The Divine: A Play for Sarah Bernhardt Laura Quinn

The Spatial Experience

As you go through the doors into the lobby, there are people to check bags and check guests in. Then, you enter a spacious theater with strangely oriented sections of the stage (that allow actors to go into the audience from the stage). I sat in a seat close to the stage, which was both positive and negative. Since I was close to the stage, I connected more with the actors. However, when the actors went onto the extensions of the traditional stage, I could not see them because they were behind me and the lighting was too bright for me to attempt to turn around. There were many people in the auditorium which made me feel a sense of community. When the lights dimmed during scene changes and the audience quieted, it felt suspenseful and intriguing. Place is important in the good life because it is where people meet and congregate, without it community would not exist.

"University of Florida Constans Theater Air Handling Unit T2 Replacement." Foresight. N.p., n.d. Web. 06 Feb. 2017. (Picture)

The Social Experience

I went to the play by myself and was seated next to strangers before the play began. I mostly stuck to myself as the people around me definitely did not want to be there. I found the play to be interesting while a lot of the surrounding crowd did not. I feel like without the people who came in with a preconceived notion that the play would be terrible, I would have enjoyed the social setting more. To prepare for the play, I read the playbill. In the good life, shared experiences play a huge role in happiness. Being around people and enjoying your time with them is more memorable than sitting home alone, even if you enjoy that.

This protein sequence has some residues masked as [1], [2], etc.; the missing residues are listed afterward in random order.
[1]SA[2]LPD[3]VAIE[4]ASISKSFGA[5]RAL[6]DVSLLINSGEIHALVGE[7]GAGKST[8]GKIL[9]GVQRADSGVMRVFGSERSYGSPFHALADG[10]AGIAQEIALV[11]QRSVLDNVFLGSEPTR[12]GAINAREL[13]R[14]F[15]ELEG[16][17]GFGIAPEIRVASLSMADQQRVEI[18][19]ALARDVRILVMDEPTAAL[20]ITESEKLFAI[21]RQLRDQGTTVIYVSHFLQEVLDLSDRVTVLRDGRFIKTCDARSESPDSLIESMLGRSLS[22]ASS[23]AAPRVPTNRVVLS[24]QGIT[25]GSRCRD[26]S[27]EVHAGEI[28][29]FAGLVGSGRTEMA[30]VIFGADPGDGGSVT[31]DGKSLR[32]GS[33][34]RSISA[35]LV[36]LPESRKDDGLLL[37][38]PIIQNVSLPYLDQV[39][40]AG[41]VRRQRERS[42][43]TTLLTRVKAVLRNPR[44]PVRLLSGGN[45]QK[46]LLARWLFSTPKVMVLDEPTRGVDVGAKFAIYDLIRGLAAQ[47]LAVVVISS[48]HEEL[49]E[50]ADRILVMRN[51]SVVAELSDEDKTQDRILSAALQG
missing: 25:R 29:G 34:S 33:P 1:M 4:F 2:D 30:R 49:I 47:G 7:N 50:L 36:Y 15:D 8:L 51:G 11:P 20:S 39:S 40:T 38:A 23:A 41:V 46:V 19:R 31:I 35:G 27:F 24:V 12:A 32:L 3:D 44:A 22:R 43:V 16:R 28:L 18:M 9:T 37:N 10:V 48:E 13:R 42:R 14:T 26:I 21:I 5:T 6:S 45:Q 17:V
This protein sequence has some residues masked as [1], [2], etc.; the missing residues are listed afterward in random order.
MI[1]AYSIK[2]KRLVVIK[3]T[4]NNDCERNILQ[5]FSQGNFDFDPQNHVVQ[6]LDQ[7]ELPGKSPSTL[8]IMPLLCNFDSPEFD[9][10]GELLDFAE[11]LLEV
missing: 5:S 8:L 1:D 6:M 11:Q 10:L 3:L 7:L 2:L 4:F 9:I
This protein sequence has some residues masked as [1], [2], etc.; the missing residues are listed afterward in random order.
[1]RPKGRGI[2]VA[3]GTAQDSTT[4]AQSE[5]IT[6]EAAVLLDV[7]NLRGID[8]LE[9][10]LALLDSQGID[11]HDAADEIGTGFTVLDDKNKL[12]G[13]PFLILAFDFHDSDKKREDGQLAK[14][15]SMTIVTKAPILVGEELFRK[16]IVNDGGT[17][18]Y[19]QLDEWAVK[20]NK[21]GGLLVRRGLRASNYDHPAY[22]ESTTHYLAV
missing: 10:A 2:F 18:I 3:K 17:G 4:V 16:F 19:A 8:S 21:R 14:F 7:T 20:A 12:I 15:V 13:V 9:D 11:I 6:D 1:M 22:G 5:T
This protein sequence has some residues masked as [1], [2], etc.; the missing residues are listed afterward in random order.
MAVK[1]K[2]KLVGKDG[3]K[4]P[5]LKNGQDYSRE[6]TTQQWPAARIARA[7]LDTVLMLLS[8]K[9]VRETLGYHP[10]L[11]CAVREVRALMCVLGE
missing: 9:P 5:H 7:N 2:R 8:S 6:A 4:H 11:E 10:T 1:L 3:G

The Cultural and Intellectual Experience

This play helped me understand western society’s culture of change. It is the change and removal of wrong doings. Obviously we have never been perfect and we may be slow in changing, but change for the good of humanity always comes. The central issues addressed in this play were poverty, excess and unfair labor, and child abuse (labor and sexual). I knew before this play a lot about child labor during the industrial revolution, but I didn’t know much about how it could connect with religion and theater. I never realized how theater acted much like the media in modern society, it acted as a voice for change. The events in this play gave me an appreciation for the theater both historically and artistically.

The Emotional Experience

This play serves as an opportunity for catharsis by exposing, rather loudly, the social injustices in Quebec City. The voices most ignored- the working class and children- are empowered by Sarah Bernhardt and Michaud, a famous actress and an upper class playwright/seminarian through the theater. In order for these oppressed people to have a chance at a good life or happiness, they must remove their oppression. This cannot be done without help. The working class is given an opportunity for catharsis by Sarah’s social commentary at the play. This began the process of change, slowly but surely. Talbot’s form of catharsis is his release from his past of sexual abuse when Michaud tells him he sent the statement to the police. He was not truly “clean” until this happens, simply telling Michaud what happened was not enough. Michaud freed him from this weight, allowing him to finally move on in life.

Made with Adobe Slate

Make your words and images move.

Get Slate

Report Abuse

If you feel that this video content violates the Adobe Terms of Use, you may report this content by filling out this quick form.

To report a Copyright Violation, please follow Section 17 in the Terms of Use.